Kincardine AB13 River Dee

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A riverside dwelling and extensive amenity woodlands, together with a magnificent beat of salmon fishings on Scotland's famous River Dee | 11 named pools and fishing for up to 6 rods | 2 fishing huts | extensive natural capital.


A comfortably appointed and privately situated residential lodge overlooking the River Dee with approximately 1,917 square feet of internal accommodation including 2 reception rooms, 6 bedrooms and 3 bathrooms.

Useful outbuildings including garage and general store/rod room.

About 1.3 miles of double and 0.3 mile of single (right) bank salmon and sea trout fishings on one of the most historically productive beats of salmon fishing on the River Dee with 11 named pools.

A beautifully maintained and historically productive beat (10-year average of 258 salmon/grilse and 65 sea trout to 1999) which has been lightly fished in recent years (10-year average of 76 salmon/grilse and 14 sea trout to 2021).

Fishing for up to 6 rods with notably easy wading throughout (the beat is affectionately known as the ‘carpet slipper’ beat).

Excellent vehicular and pedestrian access, two well-equipped fishing huts plus associated stores and a boat to enable easy access to either bank.

Full-time and highly regarded ghillie with a combination of excellent experience of the beat and enthusiastic vision for its future.

Ownership of the riverbanks and alveus (river bed) on both banks including well-managed stands of mixed-species woodland with possibilities for the development of leisure facilities including cabins, chalets, glamping pods or similar subject to the necessary consents.

Access for kayaking, canoeing, paddle boarding, rafting and wild swimming.

Extensive wildlife and natural capital including otters, ospreys, kingfishers, wagtails, dippers and a host of other native species of flora and fauna.


Situated in a tranquil part of the lower course of Aberdeenshire’s River Dee, the subjects of sale combine a well-appointed residential property with ownership of one of the lesser known but traditionally most productive beats of salmon and sea trout fishing on this world-renowned salmon river.

With the Park beat lying immediately upstream and both Tilbouries and also Altries and Lower Drum lying immediately downstream, the Upper Drum and Lower Durris Beats are similarly productive in historical terms yet lesser known amongst salmon anglers on account of having been fished lightly and only on a quasicommercial basis during the 23-year period of the current ownership.

The availability of the beats for sale combined with a modernised 6-bedroom fishing lodge and over 87 acres of river bed (alveus), riverbanks and adjoining grassland and woodland provides a special opportunity for purchasers to buy a stake in the ownership of one of Europe’s most famous salmon rivers which also represents a thriving riverine ecosystem supporting healthy populations of a variety of rare and protected species alongside the Atlantic Salmon for which the river has achieved its historic renown.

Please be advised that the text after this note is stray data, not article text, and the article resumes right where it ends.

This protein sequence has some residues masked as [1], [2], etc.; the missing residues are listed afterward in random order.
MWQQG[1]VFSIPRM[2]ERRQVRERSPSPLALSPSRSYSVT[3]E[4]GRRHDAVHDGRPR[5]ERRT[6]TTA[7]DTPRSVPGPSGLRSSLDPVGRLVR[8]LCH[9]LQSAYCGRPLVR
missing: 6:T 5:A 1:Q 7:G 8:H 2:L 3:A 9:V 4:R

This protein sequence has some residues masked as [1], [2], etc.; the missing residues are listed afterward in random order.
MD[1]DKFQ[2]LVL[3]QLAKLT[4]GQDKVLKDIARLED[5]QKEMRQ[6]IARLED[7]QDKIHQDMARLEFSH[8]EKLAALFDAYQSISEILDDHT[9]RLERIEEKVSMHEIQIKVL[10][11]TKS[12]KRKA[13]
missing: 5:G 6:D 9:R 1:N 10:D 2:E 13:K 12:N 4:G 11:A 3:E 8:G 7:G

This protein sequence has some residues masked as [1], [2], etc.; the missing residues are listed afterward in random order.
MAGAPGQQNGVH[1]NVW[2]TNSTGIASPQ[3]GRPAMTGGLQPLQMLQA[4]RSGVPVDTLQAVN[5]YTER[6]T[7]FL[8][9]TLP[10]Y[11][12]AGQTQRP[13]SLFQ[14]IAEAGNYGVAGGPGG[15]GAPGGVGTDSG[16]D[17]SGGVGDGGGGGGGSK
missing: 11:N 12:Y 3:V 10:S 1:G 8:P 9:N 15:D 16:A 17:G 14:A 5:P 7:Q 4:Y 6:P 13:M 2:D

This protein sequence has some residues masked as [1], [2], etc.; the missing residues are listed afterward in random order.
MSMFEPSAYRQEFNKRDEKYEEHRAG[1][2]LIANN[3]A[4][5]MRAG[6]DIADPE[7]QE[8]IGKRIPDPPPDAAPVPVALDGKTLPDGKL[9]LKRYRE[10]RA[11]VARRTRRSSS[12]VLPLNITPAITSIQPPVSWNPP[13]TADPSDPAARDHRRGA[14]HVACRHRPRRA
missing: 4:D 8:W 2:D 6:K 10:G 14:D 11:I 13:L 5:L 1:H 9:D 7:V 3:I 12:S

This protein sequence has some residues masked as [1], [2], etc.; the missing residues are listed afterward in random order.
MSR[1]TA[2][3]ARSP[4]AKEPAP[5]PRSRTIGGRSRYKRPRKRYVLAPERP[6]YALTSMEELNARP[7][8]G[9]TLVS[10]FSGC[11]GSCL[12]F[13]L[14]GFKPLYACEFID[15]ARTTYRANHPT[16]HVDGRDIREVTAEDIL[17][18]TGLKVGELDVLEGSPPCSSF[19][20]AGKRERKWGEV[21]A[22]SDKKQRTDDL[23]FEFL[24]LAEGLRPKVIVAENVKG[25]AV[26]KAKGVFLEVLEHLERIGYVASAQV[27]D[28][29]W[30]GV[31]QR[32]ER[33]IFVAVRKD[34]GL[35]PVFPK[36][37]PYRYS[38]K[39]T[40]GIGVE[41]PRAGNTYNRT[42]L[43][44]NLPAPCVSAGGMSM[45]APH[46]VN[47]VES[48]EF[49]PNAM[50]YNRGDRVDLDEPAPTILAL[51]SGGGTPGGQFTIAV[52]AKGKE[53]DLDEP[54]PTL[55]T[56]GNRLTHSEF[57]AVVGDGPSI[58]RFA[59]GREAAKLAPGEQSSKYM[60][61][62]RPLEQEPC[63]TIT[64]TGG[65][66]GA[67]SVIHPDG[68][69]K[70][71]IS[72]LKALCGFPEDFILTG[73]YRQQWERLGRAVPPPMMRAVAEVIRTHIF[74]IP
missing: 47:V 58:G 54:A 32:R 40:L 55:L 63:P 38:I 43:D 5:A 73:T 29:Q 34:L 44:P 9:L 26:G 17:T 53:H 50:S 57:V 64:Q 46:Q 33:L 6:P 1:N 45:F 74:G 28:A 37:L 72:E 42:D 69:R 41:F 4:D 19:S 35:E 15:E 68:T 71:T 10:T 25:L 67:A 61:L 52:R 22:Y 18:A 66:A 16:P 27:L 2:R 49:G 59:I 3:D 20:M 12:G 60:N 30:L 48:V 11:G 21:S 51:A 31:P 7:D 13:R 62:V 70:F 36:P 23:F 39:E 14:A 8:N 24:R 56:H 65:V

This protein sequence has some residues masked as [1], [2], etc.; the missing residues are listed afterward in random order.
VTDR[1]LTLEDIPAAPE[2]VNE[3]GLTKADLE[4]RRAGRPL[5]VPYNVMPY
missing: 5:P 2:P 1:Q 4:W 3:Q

The River Dee:

With a catchment area of 810 square miles, the Dee is regarded as one of Scotland’s ‘Big four’ salmon rivers along with the Tweed, Tay and Spey. The character of the river makes it ideal for fly fishing. The fast flowing, crystal clear waters are home to a succession of salmon pools that provide the angler with some of the finest fly water in Europe.

The river rises from a spring on the Braeriach plateau in the Cairngorm Mountains at a height of about 4,000 feet, the highest source of any major river in the UK. Emerging in a number of pools called the Wells of Dee, the young Dee then flows across the plateau to the cliff edge from where the Falls of Dee plunge into An Garbh Choire (“burn of the rough corrie”). The river is then joined by a tributary coming from the Pools of Dee in the Lairig Ghru, and flows south down the Lairig Ghru between Ben Macdui and Cairn Toul, tumbling over falls in the Chest of Dee on its way to White Bridge and the confluence with the Geldie Burn, at which point it turns east.

After passing through the spectacular Linn of Dee a few miles west of Braemar, the river then flows through Strathdee and ‘Royal Deeside’ passing through or by the villages of Braemar, Ballater, Aboyne, Dinnet and Kincardine O’ Neil before reaching Banchory where it enters its lower course where Upper Drum and Lower Durris is situated.

With regard to its fishing, this part of the river is traditionally best for early spring salmon and also late summer and autumn fish. In a cold winter, salmon tend to migrate upstream slowly in the early months of the season. Fish pass through the lower beats throughout the season and build in numbers from July to the season end. Sea trout provide their unique brand of excitement during May and June, particularly at night.

August and September can provide some of the most exciting sport of the year as grilse, big late summer and autumn fish arrive.